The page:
The sequence needs some explanation of a notation called hereditary base-n notation. Let me explain this with an example. Let us write the number 26 in its hereditary base-2 notation. First we start by writing 26 as the sum of powers of 2.
26 = 2^{4} + 2^{3} + 2^{1}
Next, the powers are written as sums of powers of 2 as well.
So, 26 = 2^{22} + 2^{21 + 1 } + 2^{1}

Similarly, the hereditary base-3 notation of 1000 is the following.

Note that the bases and the powers cannot be bigger than n. Also, we can write the terms as a product of a base power n and a number smaller than n. For example – 26 can be written in hereditary base-3 notation as, 2.3^{2} + 2.3 + 2.

Now, let us take a number, say 26, and do the following:

Take the number. Start with base, n = 2.

Express number in hereditary-n notation

The next number is formed by changing all the n’s to n+1’s. That is, “increase” the base of the sequence by 1. [n = n + 1]

Subtract 1 from the above number and goto 2. [number = number – 1]

Let’s take an example. Let’s start with 4.

4 = 2^{2} (step 2)

3^{3} (step 3)

3^{3} – 1 = 26 (step 4) — Iteration 1

26 = 2.3^{2} + 2.3 + 2 (step 2)

2.4^{2} + 2.4 + 2 (step 3)

2.4^{2} + 2.4 + 2 – 1 = 41 (step 4) — Iteration 2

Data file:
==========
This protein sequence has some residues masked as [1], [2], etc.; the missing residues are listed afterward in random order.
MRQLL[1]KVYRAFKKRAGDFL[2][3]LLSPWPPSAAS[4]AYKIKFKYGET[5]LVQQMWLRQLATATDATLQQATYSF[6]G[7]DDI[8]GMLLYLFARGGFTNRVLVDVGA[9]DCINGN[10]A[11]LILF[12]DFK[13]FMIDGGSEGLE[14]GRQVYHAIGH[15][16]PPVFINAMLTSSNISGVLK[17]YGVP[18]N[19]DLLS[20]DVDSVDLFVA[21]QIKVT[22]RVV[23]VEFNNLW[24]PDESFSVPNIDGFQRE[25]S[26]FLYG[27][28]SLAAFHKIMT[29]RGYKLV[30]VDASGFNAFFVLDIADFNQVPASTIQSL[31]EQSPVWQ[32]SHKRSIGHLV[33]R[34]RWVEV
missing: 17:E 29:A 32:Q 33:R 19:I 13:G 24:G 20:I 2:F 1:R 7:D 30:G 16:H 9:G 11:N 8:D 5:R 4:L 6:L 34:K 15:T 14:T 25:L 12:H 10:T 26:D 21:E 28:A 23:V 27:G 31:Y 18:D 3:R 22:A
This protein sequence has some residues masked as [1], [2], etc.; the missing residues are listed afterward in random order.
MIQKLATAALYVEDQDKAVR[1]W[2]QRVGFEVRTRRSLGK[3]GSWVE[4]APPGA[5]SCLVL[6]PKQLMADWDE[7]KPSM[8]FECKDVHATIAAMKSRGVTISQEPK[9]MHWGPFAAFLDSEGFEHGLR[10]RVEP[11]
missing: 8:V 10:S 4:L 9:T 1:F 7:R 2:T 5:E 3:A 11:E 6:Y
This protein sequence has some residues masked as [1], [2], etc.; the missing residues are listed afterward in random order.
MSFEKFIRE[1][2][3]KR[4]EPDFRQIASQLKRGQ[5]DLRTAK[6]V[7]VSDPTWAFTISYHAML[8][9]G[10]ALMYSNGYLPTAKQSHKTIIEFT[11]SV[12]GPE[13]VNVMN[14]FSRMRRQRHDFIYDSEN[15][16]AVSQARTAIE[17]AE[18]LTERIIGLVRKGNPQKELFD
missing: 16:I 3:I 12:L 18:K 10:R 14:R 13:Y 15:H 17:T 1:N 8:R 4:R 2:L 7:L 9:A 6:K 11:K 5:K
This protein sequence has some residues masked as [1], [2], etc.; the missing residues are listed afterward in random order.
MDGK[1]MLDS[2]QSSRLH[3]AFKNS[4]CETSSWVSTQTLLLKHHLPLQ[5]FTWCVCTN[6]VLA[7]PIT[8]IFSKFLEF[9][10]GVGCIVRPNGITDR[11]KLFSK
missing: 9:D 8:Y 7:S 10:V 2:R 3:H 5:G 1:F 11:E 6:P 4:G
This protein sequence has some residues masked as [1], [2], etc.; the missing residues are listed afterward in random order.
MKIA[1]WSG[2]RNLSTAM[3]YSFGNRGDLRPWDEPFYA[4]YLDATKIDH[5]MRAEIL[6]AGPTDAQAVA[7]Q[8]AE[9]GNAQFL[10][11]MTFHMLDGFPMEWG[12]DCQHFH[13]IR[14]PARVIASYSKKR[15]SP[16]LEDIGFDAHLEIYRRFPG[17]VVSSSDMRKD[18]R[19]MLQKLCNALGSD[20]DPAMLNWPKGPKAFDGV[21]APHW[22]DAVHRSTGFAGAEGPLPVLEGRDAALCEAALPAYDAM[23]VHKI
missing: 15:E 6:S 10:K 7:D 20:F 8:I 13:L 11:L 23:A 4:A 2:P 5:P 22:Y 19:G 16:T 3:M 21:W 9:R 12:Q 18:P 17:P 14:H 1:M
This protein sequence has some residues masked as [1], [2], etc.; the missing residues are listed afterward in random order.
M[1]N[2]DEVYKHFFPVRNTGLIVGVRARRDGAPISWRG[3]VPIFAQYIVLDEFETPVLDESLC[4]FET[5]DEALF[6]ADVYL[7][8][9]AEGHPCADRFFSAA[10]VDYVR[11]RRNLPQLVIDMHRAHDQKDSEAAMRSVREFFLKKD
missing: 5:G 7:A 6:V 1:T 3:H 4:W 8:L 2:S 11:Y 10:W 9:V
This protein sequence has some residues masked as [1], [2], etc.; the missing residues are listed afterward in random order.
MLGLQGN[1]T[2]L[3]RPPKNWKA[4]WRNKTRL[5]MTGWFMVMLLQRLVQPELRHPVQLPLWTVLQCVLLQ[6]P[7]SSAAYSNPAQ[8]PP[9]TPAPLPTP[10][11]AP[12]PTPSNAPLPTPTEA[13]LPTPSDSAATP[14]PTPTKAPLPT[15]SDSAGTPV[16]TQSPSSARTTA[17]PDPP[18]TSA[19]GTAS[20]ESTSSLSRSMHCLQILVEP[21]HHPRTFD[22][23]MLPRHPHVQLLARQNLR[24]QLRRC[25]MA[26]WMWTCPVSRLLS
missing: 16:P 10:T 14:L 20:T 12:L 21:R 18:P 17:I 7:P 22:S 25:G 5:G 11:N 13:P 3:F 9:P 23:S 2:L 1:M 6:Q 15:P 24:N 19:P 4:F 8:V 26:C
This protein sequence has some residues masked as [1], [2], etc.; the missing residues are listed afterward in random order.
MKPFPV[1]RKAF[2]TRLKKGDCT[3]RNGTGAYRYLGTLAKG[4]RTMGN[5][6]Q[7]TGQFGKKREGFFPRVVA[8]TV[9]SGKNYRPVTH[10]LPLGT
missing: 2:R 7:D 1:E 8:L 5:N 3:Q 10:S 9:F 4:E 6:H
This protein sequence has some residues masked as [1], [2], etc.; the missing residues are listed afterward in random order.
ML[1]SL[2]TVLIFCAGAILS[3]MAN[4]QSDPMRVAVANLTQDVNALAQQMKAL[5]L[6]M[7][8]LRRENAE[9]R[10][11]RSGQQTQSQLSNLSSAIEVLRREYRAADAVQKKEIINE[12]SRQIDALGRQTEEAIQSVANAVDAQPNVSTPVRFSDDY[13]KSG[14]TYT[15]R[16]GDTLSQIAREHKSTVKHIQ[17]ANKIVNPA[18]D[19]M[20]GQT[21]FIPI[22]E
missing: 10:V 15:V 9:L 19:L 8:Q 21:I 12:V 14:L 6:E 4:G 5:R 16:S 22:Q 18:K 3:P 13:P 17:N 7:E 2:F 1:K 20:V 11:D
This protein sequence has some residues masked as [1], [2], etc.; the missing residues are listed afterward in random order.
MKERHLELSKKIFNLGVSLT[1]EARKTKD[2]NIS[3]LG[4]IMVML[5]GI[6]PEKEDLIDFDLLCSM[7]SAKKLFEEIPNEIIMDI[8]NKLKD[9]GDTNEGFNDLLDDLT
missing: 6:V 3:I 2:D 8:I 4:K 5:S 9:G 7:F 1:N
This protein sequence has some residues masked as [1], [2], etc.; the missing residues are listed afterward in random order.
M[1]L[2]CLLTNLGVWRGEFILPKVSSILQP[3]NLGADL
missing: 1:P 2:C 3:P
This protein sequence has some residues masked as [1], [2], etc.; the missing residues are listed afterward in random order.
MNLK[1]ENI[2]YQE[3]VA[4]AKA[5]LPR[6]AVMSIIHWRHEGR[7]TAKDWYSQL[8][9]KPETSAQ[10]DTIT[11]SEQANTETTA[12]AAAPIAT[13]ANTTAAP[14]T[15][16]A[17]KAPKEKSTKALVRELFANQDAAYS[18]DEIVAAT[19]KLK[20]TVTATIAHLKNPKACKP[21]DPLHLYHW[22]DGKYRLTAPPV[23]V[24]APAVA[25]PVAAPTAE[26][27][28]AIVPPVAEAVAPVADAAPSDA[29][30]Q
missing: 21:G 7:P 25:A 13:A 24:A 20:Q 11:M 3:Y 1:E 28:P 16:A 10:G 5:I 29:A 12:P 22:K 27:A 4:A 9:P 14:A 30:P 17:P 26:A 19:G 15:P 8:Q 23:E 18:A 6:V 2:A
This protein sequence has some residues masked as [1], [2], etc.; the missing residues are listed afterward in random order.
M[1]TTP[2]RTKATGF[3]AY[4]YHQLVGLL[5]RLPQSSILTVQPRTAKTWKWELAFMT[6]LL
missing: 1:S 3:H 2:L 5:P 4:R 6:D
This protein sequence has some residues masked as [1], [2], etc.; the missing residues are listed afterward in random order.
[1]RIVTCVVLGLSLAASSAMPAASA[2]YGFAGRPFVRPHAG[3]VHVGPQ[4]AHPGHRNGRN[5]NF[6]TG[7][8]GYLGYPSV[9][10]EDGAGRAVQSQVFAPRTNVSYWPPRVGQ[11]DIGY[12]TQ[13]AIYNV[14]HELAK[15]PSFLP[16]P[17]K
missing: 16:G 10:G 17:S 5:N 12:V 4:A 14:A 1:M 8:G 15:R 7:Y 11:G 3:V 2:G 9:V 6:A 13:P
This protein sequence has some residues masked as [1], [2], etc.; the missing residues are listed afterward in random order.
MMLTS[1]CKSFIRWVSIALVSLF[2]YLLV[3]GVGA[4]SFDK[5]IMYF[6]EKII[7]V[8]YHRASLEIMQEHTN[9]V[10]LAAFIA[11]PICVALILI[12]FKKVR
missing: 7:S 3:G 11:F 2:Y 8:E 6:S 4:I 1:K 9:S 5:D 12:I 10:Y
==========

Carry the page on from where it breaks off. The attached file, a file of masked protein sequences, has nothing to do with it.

41 = 2.4^{2} + 2.4 + 1 (step 2)

2.5^{2} + 2.5 + 1 (step 3)

2.5^{2} + 2.5 + 1 – 1 = 60 (step 4) — Iteration 3

60 = 2.5^{2} + 2.5 (step 2)

2.6^{2} + 2.6 (step 3)

2.6^{2} + 2.6 – 1 = 83 (step 4) — Iteration 4

83 = 2.6^{2} + 6 + 5 (step 2)

2.7^{2} + 7 + 5 (step 3)

2.7^{2} + 7 + 5 – 1 = 109 (step 4) — Iteration 5

And so on. Now the question is, does this sequence converge (or terminate)? If it converges, what does it converge to? Or if you think it does not converge, explain why.

As always, people who already know this result may please defer commenting.

This entry was posted on Friday, May 16th, 2008 at 11:41 pm and is filed under generic, maths, Uncategorized. You can follow any responses to this entry through the RSS 2.0 feed.
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[…] Filed under: generic, maths — sanket @ 11:16 am Tags: goodstein’s theorem, sequence In the previous post, I had talked about a sequence of numbers and it’s convergence. Such sequences are called […]

[…] Filed under: generic, maths — sanket @ 11:16 am Tags: goodstein’s theorem, sequence In the previous post, I had talked about a sequence of numbers and it’s convergence. Such sequences are called […]